As the Orioles packed up for their final road trip of a surprising first half Sunday evening, left-hander Brian Matusz was left behind, the obvious casualty of a club — and a starting rotation — that is seemingly wilting as the summer progresses.

Matusz, in a funk for his past five starts, secured a trip to Triple-A Norfolk by failing to get through the fifth in a 6-2 loss to the Cleveland Indians — the Orioles' ninth defeat in their past 12 games.

"In my last five, six outings [I] just haven't been getting the job done," said Matusz, moments after a 15-minute, closed-door meeting with Orioles manager Buck Showalter. "Today was just really inconsistent … It's killing the bullpen. It's making it tough, so moves have to be made. I have to go down and get better."

Things have declined so far for the club's one-time future ace — who appeared to be turning around his season with a 4-2 record in May — that when Showalter walked to the mound to remove Matusz with two runners on and no outs in the fifth, a faction of the announced crowd of 16,689 cheered. And when the 25-year-old walked to the dugout he was showered with boos.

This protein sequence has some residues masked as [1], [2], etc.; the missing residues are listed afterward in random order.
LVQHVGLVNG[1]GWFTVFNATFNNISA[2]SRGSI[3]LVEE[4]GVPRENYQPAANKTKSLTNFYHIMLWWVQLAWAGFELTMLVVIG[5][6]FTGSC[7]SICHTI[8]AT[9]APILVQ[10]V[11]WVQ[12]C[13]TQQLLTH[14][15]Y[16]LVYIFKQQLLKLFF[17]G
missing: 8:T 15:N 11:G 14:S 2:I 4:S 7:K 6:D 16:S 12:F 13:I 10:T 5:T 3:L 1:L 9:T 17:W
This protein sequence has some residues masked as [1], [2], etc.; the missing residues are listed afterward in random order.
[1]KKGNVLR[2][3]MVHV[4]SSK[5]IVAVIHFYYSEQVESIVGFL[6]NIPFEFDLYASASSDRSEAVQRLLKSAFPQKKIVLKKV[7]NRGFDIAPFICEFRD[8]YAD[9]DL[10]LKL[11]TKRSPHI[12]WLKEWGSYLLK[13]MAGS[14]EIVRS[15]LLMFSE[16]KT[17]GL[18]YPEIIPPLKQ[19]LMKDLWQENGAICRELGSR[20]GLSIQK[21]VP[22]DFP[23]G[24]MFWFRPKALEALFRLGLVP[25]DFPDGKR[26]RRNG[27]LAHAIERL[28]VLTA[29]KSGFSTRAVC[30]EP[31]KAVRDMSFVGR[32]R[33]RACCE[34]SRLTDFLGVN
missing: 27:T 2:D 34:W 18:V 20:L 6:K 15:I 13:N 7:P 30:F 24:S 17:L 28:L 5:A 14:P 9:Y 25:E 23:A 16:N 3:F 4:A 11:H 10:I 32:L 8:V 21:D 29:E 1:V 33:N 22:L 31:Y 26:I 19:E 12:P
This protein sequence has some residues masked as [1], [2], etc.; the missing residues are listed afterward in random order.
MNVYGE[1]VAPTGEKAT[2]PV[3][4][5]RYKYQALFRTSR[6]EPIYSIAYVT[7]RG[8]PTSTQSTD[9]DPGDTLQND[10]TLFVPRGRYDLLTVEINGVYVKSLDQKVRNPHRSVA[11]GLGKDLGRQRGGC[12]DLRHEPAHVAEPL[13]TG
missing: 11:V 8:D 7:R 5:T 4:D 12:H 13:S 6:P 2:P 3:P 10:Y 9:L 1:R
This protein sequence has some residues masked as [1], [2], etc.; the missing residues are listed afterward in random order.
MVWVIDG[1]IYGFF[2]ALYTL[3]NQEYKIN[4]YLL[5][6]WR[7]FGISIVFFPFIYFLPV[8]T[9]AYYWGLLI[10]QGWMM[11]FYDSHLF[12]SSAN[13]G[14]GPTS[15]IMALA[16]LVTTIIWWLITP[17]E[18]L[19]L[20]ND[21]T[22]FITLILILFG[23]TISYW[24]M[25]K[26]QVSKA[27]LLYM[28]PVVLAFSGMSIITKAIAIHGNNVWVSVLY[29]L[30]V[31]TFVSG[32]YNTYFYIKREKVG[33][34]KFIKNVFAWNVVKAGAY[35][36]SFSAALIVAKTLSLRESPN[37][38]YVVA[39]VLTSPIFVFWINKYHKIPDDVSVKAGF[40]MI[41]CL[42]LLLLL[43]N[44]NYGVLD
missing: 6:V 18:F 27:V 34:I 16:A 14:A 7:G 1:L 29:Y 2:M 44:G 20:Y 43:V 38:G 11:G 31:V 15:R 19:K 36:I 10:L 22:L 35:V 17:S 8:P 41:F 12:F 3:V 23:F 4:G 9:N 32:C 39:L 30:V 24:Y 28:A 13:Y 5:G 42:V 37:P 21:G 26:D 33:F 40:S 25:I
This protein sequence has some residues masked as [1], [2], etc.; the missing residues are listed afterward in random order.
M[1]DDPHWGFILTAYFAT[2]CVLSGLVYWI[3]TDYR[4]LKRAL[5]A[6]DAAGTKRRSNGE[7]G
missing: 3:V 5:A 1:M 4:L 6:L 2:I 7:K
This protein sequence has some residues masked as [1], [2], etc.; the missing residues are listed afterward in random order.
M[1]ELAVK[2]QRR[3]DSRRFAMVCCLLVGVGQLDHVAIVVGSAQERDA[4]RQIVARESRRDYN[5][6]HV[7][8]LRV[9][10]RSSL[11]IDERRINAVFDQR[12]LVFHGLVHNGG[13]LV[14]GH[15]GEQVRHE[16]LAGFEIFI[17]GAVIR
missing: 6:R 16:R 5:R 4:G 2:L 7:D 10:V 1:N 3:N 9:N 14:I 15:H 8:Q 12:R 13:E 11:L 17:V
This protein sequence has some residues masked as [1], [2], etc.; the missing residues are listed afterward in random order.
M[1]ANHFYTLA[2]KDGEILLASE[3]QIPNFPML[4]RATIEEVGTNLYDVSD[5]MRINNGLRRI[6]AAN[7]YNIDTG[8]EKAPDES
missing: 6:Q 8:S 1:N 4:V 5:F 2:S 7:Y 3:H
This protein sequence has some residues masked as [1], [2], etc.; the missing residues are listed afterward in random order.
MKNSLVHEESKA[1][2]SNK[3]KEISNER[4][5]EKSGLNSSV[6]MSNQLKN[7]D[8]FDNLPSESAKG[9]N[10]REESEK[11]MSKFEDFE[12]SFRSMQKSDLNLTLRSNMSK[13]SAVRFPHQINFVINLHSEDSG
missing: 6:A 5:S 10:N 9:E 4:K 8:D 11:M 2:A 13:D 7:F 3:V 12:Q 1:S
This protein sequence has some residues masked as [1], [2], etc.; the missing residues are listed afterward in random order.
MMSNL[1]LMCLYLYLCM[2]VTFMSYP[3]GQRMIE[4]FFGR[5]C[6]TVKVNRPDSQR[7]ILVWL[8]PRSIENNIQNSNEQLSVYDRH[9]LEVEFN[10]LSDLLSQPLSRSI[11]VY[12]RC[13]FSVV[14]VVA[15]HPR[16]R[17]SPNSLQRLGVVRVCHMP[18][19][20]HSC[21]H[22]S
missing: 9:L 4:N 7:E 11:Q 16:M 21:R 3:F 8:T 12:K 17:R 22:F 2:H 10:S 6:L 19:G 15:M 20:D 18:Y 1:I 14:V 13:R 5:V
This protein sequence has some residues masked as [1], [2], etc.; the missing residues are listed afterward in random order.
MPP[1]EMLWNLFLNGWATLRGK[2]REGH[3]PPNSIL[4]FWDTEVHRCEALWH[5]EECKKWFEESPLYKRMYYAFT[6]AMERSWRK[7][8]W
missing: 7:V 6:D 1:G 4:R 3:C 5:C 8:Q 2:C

"Right now, my confidence isn't there because I haven't been winning ballgames," said Matusz, who has lost five straight and is 6-19 in the last season and a half. "I know I have the stuff, but I just have to put it all together."

Suddenly, as the All-Star break looms one week away, the Orioles (42-36) are steamrolling toward an identity crisis.

They are in second place in the American League East and just acquired a likely Hall of Famer — Jim Thome — for a prospective pennant push. They are also injured and undermanned.

Maybe they are a little bit of both, but on the afternoon in which the Orioles learned they would send multiple players to the All-Star Game for the first time since 2005, the team again resembled the also-rans that have been so prominent at Camden Yards in the last decade-plus.